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TonyTax, Tax Consultant
Category: Tax
Satisfied Customers: 15979
Experience:  Inc Tax, CGT, Corp Tax, IHT, VAT.
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Tax on capital gain flat. This is a question

Customer Question

Tax on capital gain for residential flat.
This is a question on behalf of my friend -
I have a flat in central London which I have been using for our own use. Few months ago we shifted to India for a short term and rented out flat out. We don't have any other property in UK or anywhere else. Also, I am in the process of separation from my husband and as part of that we would like to sell this flat & settle the mortgage which is in our joint name. I wanted to understand the tax implications of any capital gains arising out of this sale. Both me & my husband are british citizen.
Please let me know if you need any more info
Submitted: 3 years ago.
Category: Tax
Expert:  TonyTax replied 3 years ago.

Are your friends UK domiciled? You can read about domicile here. Is the property their main home? Why have they gone to India, eg work or holiday, another reason? Do they intend to return to the UK before they sell the flat?
Customer: replied 3 years ago.
Let me come back to you on this in a shortwhile.
Expert:  TonyTax replied 3 years ago.


See chapter 5 of RDR1 here for information on domicile.

Customer: replied 3 years ago.
Yes they are UK Domiciled ( I assume that Domiciled means that they still hold british citizenship). They are temporarily in India for for about 8 months and plan to shift back by Summer of 2016.They will have couple of short trips to UK in the interim
The reason for their stay in India is that this temporary relocation will give their 1 year old daughter a chance to live with grand parents.
They have not yet decided whether they will return to UK permanantly before/ at the same time selling the property or sometime later in 2016.
Please can you advise tax implication for both the scenarios.
Let me know if you have any more questions.
Expert:  TonyTax replied 3 years ago.

Leave this with me while I draft my answer.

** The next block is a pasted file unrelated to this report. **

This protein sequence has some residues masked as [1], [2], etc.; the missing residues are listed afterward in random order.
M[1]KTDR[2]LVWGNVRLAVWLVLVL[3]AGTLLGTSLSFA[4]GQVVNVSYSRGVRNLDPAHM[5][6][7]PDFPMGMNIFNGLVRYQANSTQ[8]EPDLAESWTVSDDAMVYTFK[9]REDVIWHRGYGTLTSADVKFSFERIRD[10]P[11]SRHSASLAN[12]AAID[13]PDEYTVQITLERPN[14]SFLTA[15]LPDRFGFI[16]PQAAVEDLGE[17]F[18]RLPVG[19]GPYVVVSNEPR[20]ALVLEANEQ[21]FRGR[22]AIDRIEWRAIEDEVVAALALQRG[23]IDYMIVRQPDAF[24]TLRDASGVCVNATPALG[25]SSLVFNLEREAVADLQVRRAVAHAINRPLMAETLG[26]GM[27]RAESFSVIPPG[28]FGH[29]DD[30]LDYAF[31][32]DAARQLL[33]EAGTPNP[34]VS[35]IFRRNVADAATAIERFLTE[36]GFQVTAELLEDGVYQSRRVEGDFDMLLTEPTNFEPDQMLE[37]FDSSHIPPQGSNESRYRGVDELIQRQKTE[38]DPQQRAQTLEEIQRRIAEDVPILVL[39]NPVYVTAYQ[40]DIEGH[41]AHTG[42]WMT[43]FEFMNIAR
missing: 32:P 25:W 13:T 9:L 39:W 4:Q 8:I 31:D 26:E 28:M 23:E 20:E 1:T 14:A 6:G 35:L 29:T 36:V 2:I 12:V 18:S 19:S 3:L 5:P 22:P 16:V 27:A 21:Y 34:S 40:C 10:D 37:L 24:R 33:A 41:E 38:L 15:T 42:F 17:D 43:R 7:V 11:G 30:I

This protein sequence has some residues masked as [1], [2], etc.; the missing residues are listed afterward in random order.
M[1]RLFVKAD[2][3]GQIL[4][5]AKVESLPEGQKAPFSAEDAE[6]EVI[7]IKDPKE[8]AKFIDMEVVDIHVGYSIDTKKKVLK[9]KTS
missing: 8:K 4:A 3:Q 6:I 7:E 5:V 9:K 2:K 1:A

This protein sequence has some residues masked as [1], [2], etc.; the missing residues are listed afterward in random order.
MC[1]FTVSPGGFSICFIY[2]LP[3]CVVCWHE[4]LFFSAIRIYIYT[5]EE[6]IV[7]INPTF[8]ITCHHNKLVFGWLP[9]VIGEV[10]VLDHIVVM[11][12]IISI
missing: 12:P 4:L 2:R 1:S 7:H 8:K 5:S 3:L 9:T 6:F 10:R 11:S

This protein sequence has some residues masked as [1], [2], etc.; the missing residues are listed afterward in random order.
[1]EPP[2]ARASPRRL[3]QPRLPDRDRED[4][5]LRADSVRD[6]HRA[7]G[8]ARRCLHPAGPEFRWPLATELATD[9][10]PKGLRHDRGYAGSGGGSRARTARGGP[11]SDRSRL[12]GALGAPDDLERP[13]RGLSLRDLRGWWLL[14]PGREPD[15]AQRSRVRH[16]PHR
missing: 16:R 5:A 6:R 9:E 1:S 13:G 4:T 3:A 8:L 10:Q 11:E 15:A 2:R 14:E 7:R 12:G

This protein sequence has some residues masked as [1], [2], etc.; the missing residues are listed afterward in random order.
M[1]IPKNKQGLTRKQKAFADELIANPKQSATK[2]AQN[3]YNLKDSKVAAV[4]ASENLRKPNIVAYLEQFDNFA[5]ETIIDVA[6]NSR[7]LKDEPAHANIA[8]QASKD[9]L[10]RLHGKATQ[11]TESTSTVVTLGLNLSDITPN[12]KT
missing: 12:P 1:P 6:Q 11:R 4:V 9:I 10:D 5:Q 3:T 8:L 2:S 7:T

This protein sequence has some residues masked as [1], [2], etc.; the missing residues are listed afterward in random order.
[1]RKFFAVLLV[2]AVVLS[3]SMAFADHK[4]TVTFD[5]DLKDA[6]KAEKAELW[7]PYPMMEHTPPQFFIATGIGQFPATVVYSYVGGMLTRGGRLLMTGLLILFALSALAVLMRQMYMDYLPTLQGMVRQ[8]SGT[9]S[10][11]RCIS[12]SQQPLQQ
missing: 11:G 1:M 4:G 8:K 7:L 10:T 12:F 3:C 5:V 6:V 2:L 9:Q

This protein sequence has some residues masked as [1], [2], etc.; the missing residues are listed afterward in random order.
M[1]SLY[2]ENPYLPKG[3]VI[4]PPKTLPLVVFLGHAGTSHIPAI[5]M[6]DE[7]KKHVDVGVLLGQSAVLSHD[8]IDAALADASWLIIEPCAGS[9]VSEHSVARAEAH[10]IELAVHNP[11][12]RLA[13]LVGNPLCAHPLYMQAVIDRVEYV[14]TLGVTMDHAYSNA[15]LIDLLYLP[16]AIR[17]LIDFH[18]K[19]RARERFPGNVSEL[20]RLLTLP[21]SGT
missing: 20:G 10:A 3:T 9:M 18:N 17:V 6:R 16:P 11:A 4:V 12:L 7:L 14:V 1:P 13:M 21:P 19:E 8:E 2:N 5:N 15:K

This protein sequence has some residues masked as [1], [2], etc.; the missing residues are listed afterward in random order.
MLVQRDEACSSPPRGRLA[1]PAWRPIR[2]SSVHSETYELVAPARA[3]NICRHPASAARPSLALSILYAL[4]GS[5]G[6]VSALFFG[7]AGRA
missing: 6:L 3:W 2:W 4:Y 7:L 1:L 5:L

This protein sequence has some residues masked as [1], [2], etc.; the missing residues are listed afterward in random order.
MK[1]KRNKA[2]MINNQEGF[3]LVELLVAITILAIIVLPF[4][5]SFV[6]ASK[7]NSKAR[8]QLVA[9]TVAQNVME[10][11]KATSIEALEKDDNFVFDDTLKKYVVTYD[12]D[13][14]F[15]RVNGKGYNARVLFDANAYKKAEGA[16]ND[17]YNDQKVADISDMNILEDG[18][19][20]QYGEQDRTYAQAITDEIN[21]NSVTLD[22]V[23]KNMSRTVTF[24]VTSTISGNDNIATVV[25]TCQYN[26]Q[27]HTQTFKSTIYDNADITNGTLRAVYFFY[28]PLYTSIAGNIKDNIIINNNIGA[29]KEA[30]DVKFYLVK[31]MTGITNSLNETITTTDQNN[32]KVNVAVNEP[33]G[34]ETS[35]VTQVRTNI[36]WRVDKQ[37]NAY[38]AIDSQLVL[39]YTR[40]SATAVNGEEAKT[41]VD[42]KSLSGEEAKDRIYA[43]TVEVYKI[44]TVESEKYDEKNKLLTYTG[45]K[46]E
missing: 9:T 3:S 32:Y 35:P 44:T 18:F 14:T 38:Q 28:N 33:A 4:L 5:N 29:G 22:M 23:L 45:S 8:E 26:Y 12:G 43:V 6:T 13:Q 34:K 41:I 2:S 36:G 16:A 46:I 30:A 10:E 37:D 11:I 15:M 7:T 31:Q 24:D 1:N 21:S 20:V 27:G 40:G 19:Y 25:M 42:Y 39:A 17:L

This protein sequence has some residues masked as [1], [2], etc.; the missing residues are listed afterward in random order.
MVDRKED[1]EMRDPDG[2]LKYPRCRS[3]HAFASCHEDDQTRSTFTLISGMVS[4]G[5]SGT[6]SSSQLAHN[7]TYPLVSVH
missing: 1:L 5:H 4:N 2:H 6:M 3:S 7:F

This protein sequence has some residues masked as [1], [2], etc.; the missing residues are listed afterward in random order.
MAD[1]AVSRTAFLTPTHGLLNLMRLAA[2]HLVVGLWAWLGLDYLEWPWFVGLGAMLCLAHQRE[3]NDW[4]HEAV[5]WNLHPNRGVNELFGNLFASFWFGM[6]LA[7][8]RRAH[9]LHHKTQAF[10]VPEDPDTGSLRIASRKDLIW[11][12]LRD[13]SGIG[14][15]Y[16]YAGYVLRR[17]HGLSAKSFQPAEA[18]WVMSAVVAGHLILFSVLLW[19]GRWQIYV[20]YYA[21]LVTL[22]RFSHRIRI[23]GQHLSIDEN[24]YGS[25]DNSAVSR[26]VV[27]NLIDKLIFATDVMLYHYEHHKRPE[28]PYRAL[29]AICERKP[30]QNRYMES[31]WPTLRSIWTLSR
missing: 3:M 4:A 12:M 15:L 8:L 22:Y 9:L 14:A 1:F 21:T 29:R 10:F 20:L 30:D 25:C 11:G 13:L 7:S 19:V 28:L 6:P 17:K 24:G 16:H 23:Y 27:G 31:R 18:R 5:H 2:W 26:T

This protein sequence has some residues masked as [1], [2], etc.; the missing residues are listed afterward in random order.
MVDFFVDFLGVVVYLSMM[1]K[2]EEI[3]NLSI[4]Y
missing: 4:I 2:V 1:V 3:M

Expert:  TonyTax replied 3 years ago.

Hi again.

You should refer to HS283 as part of this answer.

The fact that the couple intend to move back to the UK means that they are really still UK resident for tax purposes. In order to escape Capital Gains Tax in the UK, they would need to stay abroad for at least 5 years and sell a property which has not been their main home for the entire period of ownership plus a maximum of the last 18 months of ownership whilst abroad.

Having said that, from 6 April 2015, non-residents will be taxed on gains made on the disposal of UK residential property but only on the difference between the sale price and the value of the property on 5 April 2015, again unless the property has been the main home for the entire period of ownership plus a maximum of the last 18 months of ownership when they were not living there.

If the property has been your friends' main home throughout their ownership of it, then any gain will be exempt from CGT under the main residence rules provided it is sold within 18 months (36 months for disposals by 5 April 2014) of their having moved out. If the sale takes longer, then part of the gain may not be covered by main residence relief but letting relief would cover or reduce the remaining taxable gain. See the examples on page 4 of HS283. Information on letting relief can be found on pages 6 and 7.

You should read the notes on divorce and tax here. If the couple separated and one of them moved out of the property and it wasn't sold for a period beyond 18 months after that, then part of the gain of the spouse who moved out may be taxable.

I hope this helps but let me know if you have any further questions.

Customer: replied 3 years ago.
Let me get back to you after checking with my friend if your reply satisfy their questions.
Expert:  TonyTax replied 3 years ago.
OK, thanks.